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I found that if I transfer a great amount of data between two processes via pipe, some temporary file will be created by linux in /tmp directory. If the pipe operation succeeds, the corresponding temporary file will be removed by OS automatically. But if the operation failed, the tmp file remains there.

For some reason, I don't want the user have the oppotunity to get the data I transfered trhough pipe, so I don't want anything left on harddisk even if my program crashed. How can I do this?

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migrated from Dec 11 '09 at 1:34

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I'm very doubtful that it is the OS creating these files, particularly, I doubt it is the pipe operation. – nb2580 Dec 9 '09 at 10:42
@Neil: Very good point. @OP: Are you sure the receiver isn't caching the data it receives on stdin to the tmp file? If it's not your own code and not open source, you can probably check by redirecting your output from your sender to a file, and then sending that into the receiver process as its input stream, e.g.: sender > filename then receiver < filename. I'd check for the tmp file during both ops, to see if either the sender or receiver is doing it. – T.J. Crowder Dec 9 '09 at 10:47
Not an answer, but I found a lot of useful information on pipe handling here: <>; . Don't know how authoritative this person is, but he specifically mentions that a mkfifo-created pipe never does any buffering (at all!) and never creates files. – Carl Smotricz Dec 9 '09 at 13:39
@Carl Smotricz: Link is broken, so here: – nalply Dec 9 '09 at 14:29
Also, writing to a pipe will block if the pipe is too full (until someone reads from the other end). – Jason Orendorff Dec 10 '09 at 18:19
up vote 9 down vote accepted
  1. pipes don't store data on disk. /bin/echo foo | grep bar doesn't create any files. try strace -f sh -c '/bin/echo foo | grep bar' to see all the system calls made by a shell when running a pipeline. echo is a shell builtin, so I suggested /bin/echo to make the shell run an executable.

  2. /tmp doesn't have to be on disk. It can be mounted on tmpfs (i.e. backed by virtual memory). Note that a reboot will empty /tmp in that case, so use /var/tmp for anything you want to leave around.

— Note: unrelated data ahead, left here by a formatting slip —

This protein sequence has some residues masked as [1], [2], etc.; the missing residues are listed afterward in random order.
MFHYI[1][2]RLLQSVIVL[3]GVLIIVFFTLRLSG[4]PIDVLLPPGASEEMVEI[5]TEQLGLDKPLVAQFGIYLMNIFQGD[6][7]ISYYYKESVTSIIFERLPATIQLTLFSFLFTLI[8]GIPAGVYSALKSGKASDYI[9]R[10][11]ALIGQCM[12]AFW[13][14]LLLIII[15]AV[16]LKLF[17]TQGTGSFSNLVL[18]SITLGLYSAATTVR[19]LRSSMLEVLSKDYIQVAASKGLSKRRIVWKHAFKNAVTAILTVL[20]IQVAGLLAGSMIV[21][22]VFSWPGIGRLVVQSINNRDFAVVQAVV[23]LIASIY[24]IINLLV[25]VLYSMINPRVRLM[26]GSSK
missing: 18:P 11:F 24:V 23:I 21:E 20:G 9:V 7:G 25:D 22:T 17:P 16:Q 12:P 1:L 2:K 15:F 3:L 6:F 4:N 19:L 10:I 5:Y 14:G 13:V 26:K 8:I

If what you're doing is putting data into a file, then it's not using a pipe. If the file is a fifo, not a regular file, then it's just a named rendezvous, and doesn't contain data. Use ls -l to find out.

And note that if you're hoping to stop users from seeing what's going through pipes in processes they own, you are pretty much SOL, because strace can inspect everything a process does that interacts with anything outside the process, except for reading/writing mmapped shared memory. ltrace is even more invasive. If your program will run on systems where the local user has root, you can't stop them at all. On Unix, root can do anything, and has powerful tools for the purpose.

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A true pipe is a block of memory in the kernel, a buffer that is read/written by some processes. It does not create files anywhere.

Some apps have options that switch between using pipes (faster, no hitting disk, takes a little more memory) and using temp files (takes a bit less memory, allows you to possibly see the temp files, a touch slower). gcc is one such application, though probably are others.

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Dirty hack: Encrypt the data before sending and decrypt it on receiving if you can change both of the processes ...

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Wouldn't call it a dirty hack, actually: If the data is sensitive, seems an appropriate solution. But I'm curious about the tmp file. Is the OP right that the kernel is creating it? Or is Neil right and it's one end of the pipe or the other... – T.J. Crowder Dec 9 '09 at 10:44
The kernel is not creating a temporary file. On the other hand, it's very likely that the receiving process is creating a temporary file. This is pretty common, since if you want to seek in your input you need to write it to a file first. – larsks Dec 11 '09 at 2:55

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